Laura Veirs: July Flame

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Laura Veirs: <em>July Flame</em>

Woodsy, wonderful seventh LP by Portland singer/songwriter

Laura Veirs’ seventh album, set for release in the blustery throes of January, takes its name from a kind of peach that finds its way into farmer’s-market bins in the hottest weeks of the year—a peach, the story goes, that cured her of a nasty bout with writer’s block one steamy Portland afternoon a few summers back.

Still, it’s hard to imagine a better soundtrack to the chilly months of wood smoke, crackling leaves, deep Vs of geese honking overhead and squash simmering on kitchen stovetops than this collection of heady, steady, pensive songs. Fall is a time to hunker down, to hoard warm memories of spring and summer as a balm against the coming winter winds, to sift through what’s been and wonder what’s to come, and Veirs does this better than almost anyone.

July Flame is a feel-good record of the oddest sort, a melancholy meditation on happiness and its delicate transience. Early on, Veirs teases out her own temptation and desire. First cut “I Can See Your Tracks” is a lovely exercise in self-restraint (“Oh, I can smell the smoke / From your fire, babe / But I’ll leave you alone / And sleep in this lonely cave”) followed by the title track, its synth-hazed choruses of “Can I call you mine? / Can I call you mine?” reaching out for something—anything—just beyond her grasp. Later, on “Little Deschutes,” when Veirs wonders, “Why care about yesterday’s haze / When the stars above are all ablaze?” it feels less like rhetorical supplication than a prodding note-to-self, a would-be mantra.

My Morning Jacket’s Jim James and Northwestern mainstay Karl Blau provide glorious harmonies throughout, Blau in particular wailing spooky as an October gale through a barely-shut window on “Life Is Good Blues.” Veirs’ voice has a slight tendency to sound trapped behind her tongue, which is part of her charm, but it’s good to hear her sounding loose and limber, especially on “Where Are You Driving?” and “When You Give Your Heart.” “And my stampeding buffalo / Stops in her tracks and watches the snow / Falling through the old oak tree / When you give your heart to me,” she sings on the latter, likely marking the first time a singer/songwriter has compared herself in love to a thousand-pound land mammal.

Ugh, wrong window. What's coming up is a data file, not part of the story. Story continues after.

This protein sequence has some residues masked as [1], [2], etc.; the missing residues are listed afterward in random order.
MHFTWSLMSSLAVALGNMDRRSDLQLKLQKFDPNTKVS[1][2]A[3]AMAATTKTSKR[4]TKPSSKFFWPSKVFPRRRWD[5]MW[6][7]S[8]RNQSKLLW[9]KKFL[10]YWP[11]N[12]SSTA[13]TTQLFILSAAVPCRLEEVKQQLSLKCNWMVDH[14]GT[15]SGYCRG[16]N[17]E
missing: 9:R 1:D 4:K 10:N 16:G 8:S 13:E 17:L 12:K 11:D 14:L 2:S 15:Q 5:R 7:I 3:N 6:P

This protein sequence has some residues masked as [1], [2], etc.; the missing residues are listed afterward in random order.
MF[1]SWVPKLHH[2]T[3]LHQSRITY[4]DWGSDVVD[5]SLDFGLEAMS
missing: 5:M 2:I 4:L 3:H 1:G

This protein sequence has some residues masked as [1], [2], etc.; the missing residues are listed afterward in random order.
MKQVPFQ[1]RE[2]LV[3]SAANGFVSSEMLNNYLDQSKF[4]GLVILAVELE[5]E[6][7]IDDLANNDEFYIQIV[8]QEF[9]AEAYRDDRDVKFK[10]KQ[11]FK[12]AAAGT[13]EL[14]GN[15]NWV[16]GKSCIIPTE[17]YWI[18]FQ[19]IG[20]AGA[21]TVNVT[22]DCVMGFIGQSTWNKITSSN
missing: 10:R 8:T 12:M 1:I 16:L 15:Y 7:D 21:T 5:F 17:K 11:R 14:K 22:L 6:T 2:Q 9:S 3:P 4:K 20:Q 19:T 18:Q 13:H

That, too, is part of Veirs’ wry charm—as a songwriter, she’s equal parts fabulist and naturalist. Her past albums have always felt like fantastical hiking journals set to music, and July Flame follows suit. But if all its brewing storms, battling birds of prey and pollinators flexing their wings seem to suggest a sort of nerdy detachment from proper society—some kind of animistic preoccupation that eschews all concerns of the human heart—well, slow your hurried feet, and consider the world Veirs sees through her spectacle-framed eyes. It’s a thousand human dramas writ in weather and earth—the shoots of spring, the hail storms, the deep green rivers all yearning and raging just like we do, always borne forward, out and up, despite our unreadiness, despite our protestations.

July Flame carries a mood of wistful nostalgia thanks to pangs of pedal steel (courtesy of The Decemberists’ Chris Funk), heart-shattering viola (by Eyvind Kang, who’s now lent his bow work to six of her LPs) and Veirs’ nimble finger-picked guitar. This album is warmer and rootsier than her earlier work, which boasted a kind of cautious experimentalism. July Flame is carefully composed, ever-deepening, glinting and glowing in new ways each time it’s played; there’s an inkling of something greater coming just around the bend, but for now it’s Veirs’ finest work. And so let us curl up in our burrows with these songs and our own flickering July flames ’til the green shoots return and the rivers run full again. “It’s gonna take a long, long time,” Veirs sings on her resolute final track. “But we’re gonna make something so fine.”